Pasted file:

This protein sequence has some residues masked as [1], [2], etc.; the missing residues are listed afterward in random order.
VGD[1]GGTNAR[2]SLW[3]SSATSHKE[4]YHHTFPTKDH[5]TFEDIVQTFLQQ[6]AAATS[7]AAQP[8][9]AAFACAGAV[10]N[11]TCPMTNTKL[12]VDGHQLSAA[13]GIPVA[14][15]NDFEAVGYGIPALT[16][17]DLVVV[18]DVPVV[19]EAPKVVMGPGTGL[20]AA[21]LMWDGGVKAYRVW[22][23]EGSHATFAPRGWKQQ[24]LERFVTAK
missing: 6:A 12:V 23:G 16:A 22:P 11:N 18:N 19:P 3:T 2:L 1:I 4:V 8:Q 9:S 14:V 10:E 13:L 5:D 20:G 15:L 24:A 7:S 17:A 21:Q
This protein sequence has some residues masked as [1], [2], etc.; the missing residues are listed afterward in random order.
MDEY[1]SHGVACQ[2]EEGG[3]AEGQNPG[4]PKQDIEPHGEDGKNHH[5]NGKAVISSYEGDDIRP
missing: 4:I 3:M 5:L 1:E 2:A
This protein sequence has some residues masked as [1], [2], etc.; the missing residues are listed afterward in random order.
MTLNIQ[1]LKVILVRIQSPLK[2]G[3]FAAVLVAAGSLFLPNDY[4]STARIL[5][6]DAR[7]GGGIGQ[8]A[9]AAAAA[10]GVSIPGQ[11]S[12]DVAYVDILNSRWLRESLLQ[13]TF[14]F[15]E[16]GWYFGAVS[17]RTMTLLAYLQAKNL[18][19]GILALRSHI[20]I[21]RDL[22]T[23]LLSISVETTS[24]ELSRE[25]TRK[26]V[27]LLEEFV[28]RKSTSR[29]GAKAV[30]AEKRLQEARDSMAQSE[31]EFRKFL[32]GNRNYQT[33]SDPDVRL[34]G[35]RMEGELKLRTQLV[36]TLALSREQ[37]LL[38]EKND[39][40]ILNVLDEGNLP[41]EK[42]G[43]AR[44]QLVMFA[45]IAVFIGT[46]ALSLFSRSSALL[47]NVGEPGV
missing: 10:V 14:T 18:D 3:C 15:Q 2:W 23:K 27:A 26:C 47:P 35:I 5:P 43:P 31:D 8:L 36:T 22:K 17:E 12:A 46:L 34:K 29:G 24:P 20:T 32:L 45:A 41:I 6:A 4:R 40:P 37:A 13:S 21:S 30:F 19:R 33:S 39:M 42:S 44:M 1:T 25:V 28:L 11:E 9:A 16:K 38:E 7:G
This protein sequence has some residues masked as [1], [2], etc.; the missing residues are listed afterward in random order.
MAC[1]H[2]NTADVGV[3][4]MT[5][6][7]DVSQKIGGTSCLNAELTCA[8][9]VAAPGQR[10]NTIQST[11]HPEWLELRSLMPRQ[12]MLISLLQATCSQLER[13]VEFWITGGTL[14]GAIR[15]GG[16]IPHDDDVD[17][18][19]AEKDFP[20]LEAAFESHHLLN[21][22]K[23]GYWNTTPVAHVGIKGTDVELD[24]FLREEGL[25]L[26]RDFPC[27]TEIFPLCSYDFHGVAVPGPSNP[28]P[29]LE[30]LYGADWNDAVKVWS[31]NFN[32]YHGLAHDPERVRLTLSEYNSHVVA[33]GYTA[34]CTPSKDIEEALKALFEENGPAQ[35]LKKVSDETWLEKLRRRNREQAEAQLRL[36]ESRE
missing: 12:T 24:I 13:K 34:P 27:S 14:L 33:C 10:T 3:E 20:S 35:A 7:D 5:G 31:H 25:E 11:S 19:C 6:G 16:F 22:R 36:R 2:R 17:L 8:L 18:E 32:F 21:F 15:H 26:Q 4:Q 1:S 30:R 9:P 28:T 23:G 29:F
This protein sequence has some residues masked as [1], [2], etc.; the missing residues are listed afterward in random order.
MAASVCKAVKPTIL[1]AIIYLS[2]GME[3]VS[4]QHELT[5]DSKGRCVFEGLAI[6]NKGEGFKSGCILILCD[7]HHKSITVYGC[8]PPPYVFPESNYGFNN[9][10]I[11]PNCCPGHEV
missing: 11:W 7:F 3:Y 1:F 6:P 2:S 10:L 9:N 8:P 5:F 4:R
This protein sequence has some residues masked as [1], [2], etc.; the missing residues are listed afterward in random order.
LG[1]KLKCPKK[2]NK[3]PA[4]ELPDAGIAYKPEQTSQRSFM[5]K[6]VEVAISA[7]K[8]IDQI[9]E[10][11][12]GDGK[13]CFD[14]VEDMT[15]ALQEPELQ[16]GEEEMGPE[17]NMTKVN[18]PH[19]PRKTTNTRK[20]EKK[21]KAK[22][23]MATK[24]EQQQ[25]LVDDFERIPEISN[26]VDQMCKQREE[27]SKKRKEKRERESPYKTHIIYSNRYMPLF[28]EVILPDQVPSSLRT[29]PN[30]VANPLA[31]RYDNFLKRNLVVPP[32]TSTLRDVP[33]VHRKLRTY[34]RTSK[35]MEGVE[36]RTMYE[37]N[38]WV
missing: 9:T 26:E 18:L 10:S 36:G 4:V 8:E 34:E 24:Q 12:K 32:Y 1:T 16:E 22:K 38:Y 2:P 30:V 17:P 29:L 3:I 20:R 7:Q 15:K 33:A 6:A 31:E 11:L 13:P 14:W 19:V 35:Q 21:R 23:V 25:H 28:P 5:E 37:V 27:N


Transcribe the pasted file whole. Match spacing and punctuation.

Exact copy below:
This protein sequence has some residues masked as [1], [2], etc.; the missing residues are listed afterward in random order.
VGD[1]GGTNAR[2]SLW[3]SSATSHKE[4]YHHTFPTKDH[5]TFEDIVQTFLQQ[6]AAATS[7]AAQP[8][9]AAFACAGAV[10]N[11]TCPMTNTKL[12]VDGHQLSAA[13]GIPVA[14][15]NDFEAVGYGIPALT[16][17]DLVVV[18]DVPVV[19]EAPKVVMGPGTGL[20]AA[21]LMWDGGVKAYRVW[22][23]EGSHATFAPRGWKQQ[24]LERFVTAK
missing: 6:A 12:V 23:G 16:A 22:P 11:N 18:N 19:P 3:T 2:L 1:I 4:V 8:Q 9:S 14:V 10:E 13:L 5:D 20:G 15:L 24:A 7:S 17:A 21:Q
This protein sequence has some residues masked as [1], [2], etc.; the missing residues are listed afterward in random order.
MDEY[1]SHGVACQ[2]EEGG[3]AEGQNPG[4]PKQDIEPHGEDGKNHH[5]NGKAVISSYEGDDIRP
missing: 4:I 3:M 5:L 1:E 2:A
This protein sequence has some residues masked as [1], [2], etc.; the missing residues are listed afterward in random order.
MTLNIQ[1]LKVILVRIQSPLK[2]G[3]FAAVLVAAGSLFLPNDY[4]STARIL[5][6]DAR[7]GGGIGQ[8]A[9]AAAAA[10]GVSIPGQ[11]S[12]DVAYVDILNSRWLRESLLQ[13]TF[14]F[15]E[16]GWYFGAVS[17]RTMTLLAYLQAKNL[18][19]GILALRSHI[20]I[21]RDL[22]T[23]LLSISVETTS[24]ELSRE[25]TRK[26]V[27]LLEEFV[28]RKSTSR[29]GAKAV[30]AEKRLQEARDSMAQSE[31]EFRKFL[32]GNRNYQT[33]SDPDVRL[34]G[35]RMEGELKLRTQLV[36]TLALSREQ[37]LL[38]EKND[39][40]ILNVLDEGNLP[41]EK[42]G[43]AR[44]QLVMFA[45]IAVFIGT[46]ALSLFSRSSALL[47]NVGEPGV
missing: 10:V 14:T 18:D 3:C 15:Q 2:W 23:K 27:A 26:C 47:P 35:I 5:P 43:P 31:D 8:L 36:T 22:K 17:E 12:A 46:L 34:K 29:G 24:P 20:T 32:L 45:A 41:I 6:A 4:R 40:P 37:A 13:S 21:S 30:F 19:R 33:S 39:M 42:S 44:M 1:T 25:V 28:L 11:E 9:A 16:K 38:E 7:G
This protein sequence has some residues masked as [1], [2], etc.; the missing residues are listed afterward in random order.
MAC[1]H[2]NTADVGV[3][4]MT[5][6][7]DVSQKIGGTSCLNAELTCA[8][9]VAAPGQR[10]NTIQST[11]HPEWLELRSLMPRQ[12]MLISLLQATCSQLER[13]VEFWITGGTL[14]GAIR[15]GG[16]IPHDDDVD[17][18][19]AEKDFP[20]LEAAFESHHLLN[21][22]K[23]GYWNTTPVAHVGIKGTDVELD[24]FLREEGL[25]L[26]RDFPC[27]TEIFPLCSYDFHGVAVPGPSNP[28]P[29]LE[30]LYGADWNDAVKVWS[31]NFN[32]YHGLAHDPERVRLTLSEYNSHVVA[33]GYTA[34]CTPSKDIEEALKALFEENGPAQ[35]LKKVSDETWLEKLRRRNREQAEAQLRL[36]ESRE
missing: 12:T 24:I 13:K 34:P 27:S 14:L 33:C 10:T 3:E 20:S 35:A 7:D 5:G 31:H 25:E 11:S 19:C 6:G 16:F 22:R 36:R 2:R 17:L 8:L 18:E 32:F 21:F 15:H 26:Q 4:Q 1:S 30:R 9:P 28:T 23:G 29:F
This protein sequence has some residues masked as [1], [2], etc.; the missing residues are listed afterward in random order.
MAASVCKAVKPTIL[1]AIIYLS[2]GME[3]VS[4]QHELT[5]DSKGRCVFEGLAI[6]NKGEGFKSGCILILCD[7]HHKSITVYGC[8]PPPYVFPESNYGFNN[9][10]I[11]PNCCPGHEV
missing: 11:W 7:F 3:Y 1:F 6:P 2:S 10:L 9:N 8:P 5:F 4:R
This protein sequence has some residues masked as [1], [2], etc.; the missing residues are listed afterward in random order.
LG[1]KLKCPKK[2]NK[3]PA[4]ELPDAGIAYKPEQTSQRSFM[5]K[6]VEVAISA[7]K[8]IDQI[9]E[10][11][12]GDGK[13]CFD[14]VEDMT[15]ALQEPELQ[16]GEEEMGPE[17]NMTKVN[18]PH[19]PRKTTNTRK[20]EKK[21]KAK[22][23]MATK[24]EQQQ[25]LVDDFERIPEISN[26]VDQMCKQREE[27]SKKRKEKRERESPYKTHIIYSNRYMPLF[28]EVILPDQVPSSLRT[29]PN[30]VANPLA[31]RYDNFLKRNLVVPP[32]TSTLRDVP[33]VHRKLRTY[34]RTSK[35]MEGVE[36]RTMYE[37]N[38]WV
missing: 9:T 26:E 18:L 10:S 36:G 4:V 8:E 34:E 24:Q 12:K 32:Y 1:T 16:E 22:K 38:Y 2:P 30:V 17:P 29:L 3:I 20:R 7:Q 15:K 33:A 6:A 31:E 11:L 13:P 14:W 19:V 35:Q 21:R 23:V 25:H 28:P 5:E 37:V 27:N